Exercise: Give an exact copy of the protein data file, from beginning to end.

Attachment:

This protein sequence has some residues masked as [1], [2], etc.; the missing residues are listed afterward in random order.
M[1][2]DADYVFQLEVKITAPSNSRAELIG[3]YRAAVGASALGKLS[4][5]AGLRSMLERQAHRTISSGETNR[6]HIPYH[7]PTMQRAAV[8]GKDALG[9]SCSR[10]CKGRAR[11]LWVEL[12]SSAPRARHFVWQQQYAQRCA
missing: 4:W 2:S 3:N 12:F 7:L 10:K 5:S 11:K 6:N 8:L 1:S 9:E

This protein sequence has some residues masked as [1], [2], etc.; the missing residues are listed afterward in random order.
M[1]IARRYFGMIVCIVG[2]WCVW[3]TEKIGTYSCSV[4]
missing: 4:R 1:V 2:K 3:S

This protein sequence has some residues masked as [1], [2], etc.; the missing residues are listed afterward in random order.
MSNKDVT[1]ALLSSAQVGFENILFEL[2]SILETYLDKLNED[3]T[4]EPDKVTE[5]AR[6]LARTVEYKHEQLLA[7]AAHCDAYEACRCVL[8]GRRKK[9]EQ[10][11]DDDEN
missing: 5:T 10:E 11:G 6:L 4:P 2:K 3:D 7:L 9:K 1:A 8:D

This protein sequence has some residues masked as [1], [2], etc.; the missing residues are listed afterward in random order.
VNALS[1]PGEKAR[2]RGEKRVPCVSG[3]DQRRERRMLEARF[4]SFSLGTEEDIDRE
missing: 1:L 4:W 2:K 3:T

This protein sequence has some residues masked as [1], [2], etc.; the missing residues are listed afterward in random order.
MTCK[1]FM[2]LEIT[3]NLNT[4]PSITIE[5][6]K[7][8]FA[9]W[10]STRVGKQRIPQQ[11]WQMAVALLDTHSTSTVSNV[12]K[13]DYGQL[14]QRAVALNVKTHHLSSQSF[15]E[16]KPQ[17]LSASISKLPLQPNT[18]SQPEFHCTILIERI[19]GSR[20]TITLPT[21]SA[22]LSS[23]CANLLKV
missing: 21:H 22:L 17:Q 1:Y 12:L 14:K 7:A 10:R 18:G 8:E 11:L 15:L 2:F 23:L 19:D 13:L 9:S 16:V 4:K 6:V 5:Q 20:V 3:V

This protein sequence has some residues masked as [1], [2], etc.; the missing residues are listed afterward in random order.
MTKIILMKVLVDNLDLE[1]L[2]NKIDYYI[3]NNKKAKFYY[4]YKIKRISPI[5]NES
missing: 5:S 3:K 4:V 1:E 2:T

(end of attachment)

This protein sequence has some residues masked as [1], [2], etc.; the missing residues are listed afterward in random order.
M[1][2]DADYVFQLEVKITAPSNSRAELIG[3]YRAAVGASALGKLS[4][5]AGLRSMLERQAHRTISSGETNR[6]HIPYH[7]PTMQRAAV[8]GKDALG[9]SCSR[10]CKGRAR[11]LWVEL[12]SSAPRARHFVWQQQYAQRCA
missing: 4:W 2:S 3:N 12:F 7:L 10:K 5:S 11:K 6:N 8:L 1:S 9:E

This protein sequence has some residues masked as [1], [2], etc.; the missing residues are listed afterward in random order.
M[1]IARRYFGMIVCIVG[2]WCVW[3]TEKIGTYSCSV[4]
missing: 4:R 1:V 2:K 3:S

This protein sequence has some residues masked as [1], [2], etc.; the missing residues are listed afterward in random order.
MSNKDVT[1]ALLSSAQVGFENILFEL[2]SILETYLDKLNED[3]T[4]EPDKVTE[5]AR[6]LARTVEYKHEQLLA[7]AAHCDAYEACRCVL[8]GRRKK[9]EQ[10][11]DDDEN
missing: 5:T 10:E 11:G 6:L 4:P 2:K 3:D 7:L 9:K 1:A 8:D

This protein sequence has some residues masked as [1], [2], etc.; the missing residues are listed afterward in random order.
VNALS[1]PGEKAR[2]RGEKRVPCVSG[3]DQRRERRMLEARF[4]SFSLGTEEDIDRE
missing: 1:L 4:W 2:K 3:T

This protein sequence has some residues masked as [1], [2], etc.; the missing residues are listed afterward in random order.
MTCK[1]FM[2]LEIT[3]NLNT[4]PSITIE[5][6]K[7][8]FA[9]W[10]STRVGKQRIPQQ[11]WQMAVALLDTHSTSTVSNV[12]K[13]DYGQL[14]QRAVALNVKTHHLSSQSF[15]E[16]KPQ[17]LSASISKLPLQPNT[18]SQPEFHCTILIERI[19]GSR[20]TITLPT[21]SA[22]LSS[23]CANLLKV
missing: 21:H 22:L 17:Q 1:Y 12:L 14:K 7:A 10:R 18:G 8:E 11:L 15:L 2:F 23:L 19:D 13:L 9:S 16:V 4:K 6:V 5:Q 20:V 3:V

This protein sequence has some residues masked as [1], [2], etc.; the missing residues are listed afterward in random order.
MTKIILMKVLVDNLDLE[1]L[2]NKIDYYI[3]NNKKAKFYY[4]YKIKRISPI[5]NES
missing: 5:S 3:K 4:V 1:E 2:T